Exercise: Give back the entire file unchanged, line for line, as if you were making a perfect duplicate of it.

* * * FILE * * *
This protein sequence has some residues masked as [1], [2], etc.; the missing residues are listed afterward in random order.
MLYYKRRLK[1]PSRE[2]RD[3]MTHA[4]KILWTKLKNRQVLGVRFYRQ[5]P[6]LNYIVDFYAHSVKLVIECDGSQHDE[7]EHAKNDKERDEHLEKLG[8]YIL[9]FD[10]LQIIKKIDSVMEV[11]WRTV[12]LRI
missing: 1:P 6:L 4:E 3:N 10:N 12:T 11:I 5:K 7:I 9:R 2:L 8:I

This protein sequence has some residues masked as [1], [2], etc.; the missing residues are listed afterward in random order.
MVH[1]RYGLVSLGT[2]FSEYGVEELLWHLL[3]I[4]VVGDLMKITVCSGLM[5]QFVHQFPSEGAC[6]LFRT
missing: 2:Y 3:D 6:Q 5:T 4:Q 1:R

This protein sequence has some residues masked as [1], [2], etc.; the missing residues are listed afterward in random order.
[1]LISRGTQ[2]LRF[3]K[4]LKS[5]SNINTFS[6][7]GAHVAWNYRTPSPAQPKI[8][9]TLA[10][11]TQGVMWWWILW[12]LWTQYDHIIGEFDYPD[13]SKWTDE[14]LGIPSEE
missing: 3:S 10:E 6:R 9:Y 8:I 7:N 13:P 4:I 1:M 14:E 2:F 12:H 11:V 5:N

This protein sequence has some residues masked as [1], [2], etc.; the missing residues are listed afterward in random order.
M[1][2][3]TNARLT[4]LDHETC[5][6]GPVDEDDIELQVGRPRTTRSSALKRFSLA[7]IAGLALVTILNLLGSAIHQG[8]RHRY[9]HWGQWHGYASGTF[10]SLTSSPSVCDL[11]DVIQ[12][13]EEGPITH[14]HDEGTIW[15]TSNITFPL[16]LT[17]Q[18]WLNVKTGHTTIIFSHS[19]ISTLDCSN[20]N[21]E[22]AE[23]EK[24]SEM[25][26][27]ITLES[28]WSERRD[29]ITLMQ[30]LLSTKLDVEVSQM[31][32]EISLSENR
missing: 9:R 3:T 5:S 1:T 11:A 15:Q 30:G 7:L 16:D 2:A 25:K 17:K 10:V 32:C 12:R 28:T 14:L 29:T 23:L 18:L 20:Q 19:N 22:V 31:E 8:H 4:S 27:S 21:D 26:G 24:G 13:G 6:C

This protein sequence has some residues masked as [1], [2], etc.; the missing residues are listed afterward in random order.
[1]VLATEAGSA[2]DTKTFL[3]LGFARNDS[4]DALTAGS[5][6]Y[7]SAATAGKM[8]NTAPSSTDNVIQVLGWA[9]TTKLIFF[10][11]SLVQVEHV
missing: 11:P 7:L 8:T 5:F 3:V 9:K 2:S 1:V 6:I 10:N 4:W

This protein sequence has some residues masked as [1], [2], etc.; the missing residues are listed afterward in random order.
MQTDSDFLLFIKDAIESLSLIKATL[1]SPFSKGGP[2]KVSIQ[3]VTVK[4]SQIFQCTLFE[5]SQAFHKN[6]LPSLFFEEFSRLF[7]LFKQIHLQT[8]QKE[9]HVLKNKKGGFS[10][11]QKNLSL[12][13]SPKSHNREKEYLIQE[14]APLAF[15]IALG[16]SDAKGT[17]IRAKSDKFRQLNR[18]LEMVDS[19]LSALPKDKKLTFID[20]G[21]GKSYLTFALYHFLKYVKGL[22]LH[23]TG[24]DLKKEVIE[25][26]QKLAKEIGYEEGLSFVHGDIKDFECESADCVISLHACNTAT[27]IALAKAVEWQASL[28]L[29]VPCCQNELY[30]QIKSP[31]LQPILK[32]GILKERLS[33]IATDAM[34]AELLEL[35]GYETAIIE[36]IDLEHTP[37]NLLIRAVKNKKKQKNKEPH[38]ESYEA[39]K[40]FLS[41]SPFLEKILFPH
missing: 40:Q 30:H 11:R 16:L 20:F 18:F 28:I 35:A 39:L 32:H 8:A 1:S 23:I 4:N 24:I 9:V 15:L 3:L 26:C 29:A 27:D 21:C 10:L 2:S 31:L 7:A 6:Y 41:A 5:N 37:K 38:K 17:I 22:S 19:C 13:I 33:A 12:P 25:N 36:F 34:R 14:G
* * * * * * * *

This protein sequence has some residues masked as [1], [2], etc.; the missing residues are listed afterward in random order.
MLYYKRRLK[1]PSRE[2]RD[3]MTHA[4]KILWTKLKNRQVLGVRFYRQ[5]P[6]LNYIVDFYAHSVKLVIECDGSQHDE[7]EHAKNDKERDEHLEKLG[8]YIL[9]FD[10]LQIIKKIDSVMEV[11]WRTV[12]LRI
missing: 1:P 6:L 4:E 3:N 10:N 12:T 11:I 5:K 7:I 9:R 2:L 8:I

This protein sequence has some residues masked as [1], [2], etc.; the missing residues are listed afterward in random order.
MVH[1]RYGLVSLGT[2]FSEYGVEELLWHLL[3]I[4]VVGDLMKITVCSGLM[5]QFVHQFPSEGAC[6]LFRT
missing: 2:Y 3:D 6:Q 5:T 4:Q 1:R

This protein sequence has some residues masked as [1], [2], etc.; the missing residues are listed afterward in random order.
[1]LISRGTQ[2]LRF[3]K[4]LKS[5]SNINTFS[6][7]GAHVAWNYRTPSPAQPKI[8][9]TLA[10][11]TQGVMWWWILW[12]LWTQYDHIIGEFDYPD[13]SKWTDE[14]LGIPSEE
missing: 3:S 10:E 6:R 9:Y 8:I 7:N 13:P 4:I 1:M 14:E 2:F 12:H 11:V 5:N

This protein sequence has some residues masked as [1], [2], etc.; the missing residues are listed afterward in random order.
M[1][2][3]TNARLT[4]LDHETC[5][6]GPVDEDDIELQVGRPRTTRSSALKRFSLA[7]IAGLALVTILNLLGSAIHQG[8]RHRY[9]HWGQWHGYASGTF[10]SLTSSPSVCDL[11]DVIQ[12][13]EEGPITH[14]HDEGTIW[15]TSNITFPL[16]LT[17]Q[18]WLNVKTGHTTIIFSHS[19]ISTLDCSN[20]N[21]E[22]AE[23]EK[24]SEM[25][26][27]ITLES[28]WSERRD[29]ITLMQ[30]LLSTKLDVEVSQM[31][32]EISLSENR
missing: 9:R 3:T 5:S 1:T 11:A 15:Q 30:G 7:L 16:D 2:A 25:K 17:K 10:V 32:C 12:R 28:T 14:L 29:T 23:L 18:L 20:Q 19:N 22:V 31:E 8:H 4:S 27:S 21:D 26:G 24:G 13:G 6:C

This protein sequence has some residues masked as [1], [2], etc.; the missing residues are listed afterward in random order.
[1]VLATEAGSA[2]DTKTFL[3]LGFARNDS[4]DALTAGS[5][6]Y[7]SAATAGKM[8]NTAPSSTDNVIQVLGWA[9]TTKLIFF[10][11]SLVQVEHV
missing: 11:P 7:L 8:T 5:F 3:V 9:K 2:S 1:V 6:I 10:N 4:W

This protein sequence has some residues masked as [1], [2], etc.; the missing residues are listed afterward in random order.
MQTDSDFLLFIKDAIESLSLIKATL[1]SPFSKGGP[2]KVSIQ[3]VTVK[4]SQIFQCTLFE[5]SQAFHKN[6]LPSLFFEEFSRLF[7]LFKQIHLQT[8]QKE[9]HVLKNKKGGFS[10][11]QKNLSL[12][13]SPKSHNREKEYLIQE[14]APLAF[15]IALG[16]SDAKGT[17]IRAKSDKFRQLNR[18]LEMVDS[19]LSALPKDKKLTFID[20]G[21]GKSYLTFALYHFLKYVKGL[22]LH[23]TG[24]DLKKEVIE[25][26]QKLAKEIGYEEGLSFVHGDIKDFECESADCVISLHACNTAT[27]IALAKAVEWQASL[28]L[29]VPCCQNELY[30]QIKSP[31]LQPILK[32]GILKERLS[33]IATDAM[34]AELLEL[35]GYETAIIE[36]IDLEHTP[37]NLLIRAVKNKKKQKNKEPH[38]ESYEA[39]K[40]FLS[41]SPFLEKILFPH
missing: 40:Q 30:H 11:R 16:L 20:F 18:F 28:I 35:A 39:L 32:H 8:A 1:S 23:I 4:N 24:I 9:V 15:L 3:L 26:C 29:A 27:D 21:C 10:L 2:S 31:L 7:A 6:Y 41:A 5:N 37:K 38:K 17:I 22:S 19:C 13:I 33:A 12:P 25:N 36:F 34:R 14:G